Veterans

July 26, 2012

Korean War fighter jet pilot recalls missions

by Terri Moon Cronk
American Forces Press Service

He flew fighter planes his entire career, and as a wingman during the Korean War in 1952 and 1953, he flew 100 missions and extended his tour to perform 25 more.

Retired Air Force Lt. Gen. William Earl Brown Jr. spent 34 years in the military, but his experiences as a young pilot in the Korean War left a lasting impression, he said in an interview with the Pentagon Channel.

In Korea, Brown said, he flew the F-86 Saber fighter jet, the first operational swept-wing aircraft in the Air Force inventory.

“Our mission was to prevent the MiGs from attacking the other aircraft. The MiG-15s were being flown by the Chinese communists and by active-duty Soviet fighter wings.”

A typical mission took up to two hours. “If we were lucky, we’d run into the MiGs and manage to down a few of them,” he added.

As a wingman, Brown flew with a more-experienced major or captain in the lead, many of whom had World War II experience. They flew in flights of four, in “fingertip” formation with a leader and a wingman, and an element leader and a wingman, he explained.

“The wingman’s job was to look to the rear and protect the leader from any aircraft closing [in] to shoot him,” Brown said. “And the second lieutenants were invariably assigned to the jobs as wingmen, while the captains and majors would shoot down the MiGs.”

Brown said he was fortunate to fly with some good aviators in the Korean War.

“I’d been flying maybe 10 or 15 missions and never saw a MiG,” he said, “Except one day, … I was No. 4 in a flight. A MiG-15 that was obviously flown by a guy who was superior to me in skill latched onto me.”

The MiG was so close, Brown said, he could hear the sound of its guns firing. It had two 23 mm cannons in addition to a larger one, compared to the Americans’ six machine guns – three on each side of the aircraft.

Brown said he is alive today because his element leader came in behind the MiG, and while it shot at Brown, the element leader poured bullets into the MiG and shot the aircraft down. “That encounter really got my attention,” he said. “Up until that point, I had no real understanding of what it meant to have some guy really try to kill you.”

Brown, an African-American, said he didn’t face any discrimination during the Korean War.

“I never ran into the kinds of discriminatory practices that the Tuskegee airmen had to face when they began flying in the Air Force,” he said. “One thing about flying in fighters [is] when you don the fighter pilot’s helmet and don the oxygen mask and pull down the visor, no one can see what color you are. All they can see is how you position your aircraft. Is it where it should be? Do you drop the weapons? Do they strike the target?

“I guess I was fortunate,” he said.




All of this week's top headlines to your email every Friday.


 
 

 

Headlines May 27, 2015

News: U.S. Air Force certifies SpaceX for military launches - SpaceX has been certified for military space launch, the U.S. Air Force announced May 26. The long-awaited announcement is a game changer, with SpaceX becoming only the second provider cleared by the service to launch national security payloads into orbit.   Business: Northrop Grumman CEO issues...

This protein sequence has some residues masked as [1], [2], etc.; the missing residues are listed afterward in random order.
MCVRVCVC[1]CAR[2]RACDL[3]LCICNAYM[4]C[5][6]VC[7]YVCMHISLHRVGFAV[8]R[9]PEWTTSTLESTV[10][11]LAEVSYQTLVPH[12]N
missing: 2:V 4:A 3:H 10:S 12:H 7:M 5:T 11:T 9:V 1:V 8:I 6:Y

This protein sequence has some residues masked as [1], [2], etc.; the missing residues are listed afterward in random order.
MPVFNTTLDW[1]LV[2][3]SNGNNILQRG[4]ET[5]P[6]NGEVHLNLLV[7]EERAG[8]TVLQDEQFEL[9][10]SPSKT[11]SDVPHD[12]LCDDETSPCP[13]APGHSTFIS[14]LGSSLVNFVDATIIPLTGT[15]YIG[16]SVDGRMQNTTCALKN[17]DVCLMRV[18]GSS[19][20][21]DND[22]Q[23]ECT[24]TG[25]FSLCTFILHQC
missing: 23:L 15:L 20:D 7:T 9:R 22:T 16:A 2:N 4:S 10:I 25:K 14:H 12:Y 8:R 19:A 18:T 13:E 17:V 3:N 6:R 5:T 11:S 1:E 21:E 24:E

New’s Briefs May 27, 2015

U.S. military begins search flights for stranded Rohingya The United States has begun military surveillance flights to help locate stranded Rohingya and Bangladeshi boat people in Southeast Asian seas. State Department spokesman Jeff Rathke said May 26 that U.S. Navy P8 aircraft flew over the weekend with Malaysian support. Rathke said the U.S. has offered...
 
 
nasa-commercial-crew

Commercial Crew milestones met; partners on track for 2017 missions

NASA has taken another step toward returning America’s ability to launch crew missions to the International Space Station from the United States in 2017. The Commercial Crew Program ordered its first crew rotation mission fro...
 

 
af-spacex

Air Force certifies SpaceX for national security space missions

Lt. Gen. Samuel Greaves, commander of the Air Force Space and Missile Systems Center and Air Force program executive officer for space, has announced the certification of Space Exploration Technologies Corporation’s Falco...
 
 

Northrop Grumman passes key design review for B-2 weapons management upgrade

Northrop Grumman has successfully demonstrated to the U.S. Air Force that its plans to upgrade key weapons management software for the B-2 stealth bomber are on track and ready to proceed to the next level of development. The company successfully completed the critical design review of the service’s Flexible Strike Phase 1 program on Feb...
 
 
boeing-space

Boeing awarded first-ever commercial human spaceflight mission

NASA issued a task order as part of Boeing’s $4.2 billion Commercial Crew Transportation Capability contract recently to include the company’s first-ever service flight to the International Space Station. The award ...
 




0 Comments


Be the first to comment!


Leave a Reply

Your email address will not be published. Required fields are marked *

You may use these HTML tags and attributes: <a href="" title=""> <abbr title=""> <acronym title=""> <b> <blockquote cite=""> <cite> <code> <del datetime=""> <em> <i> <q cite=""> <strike> <strong>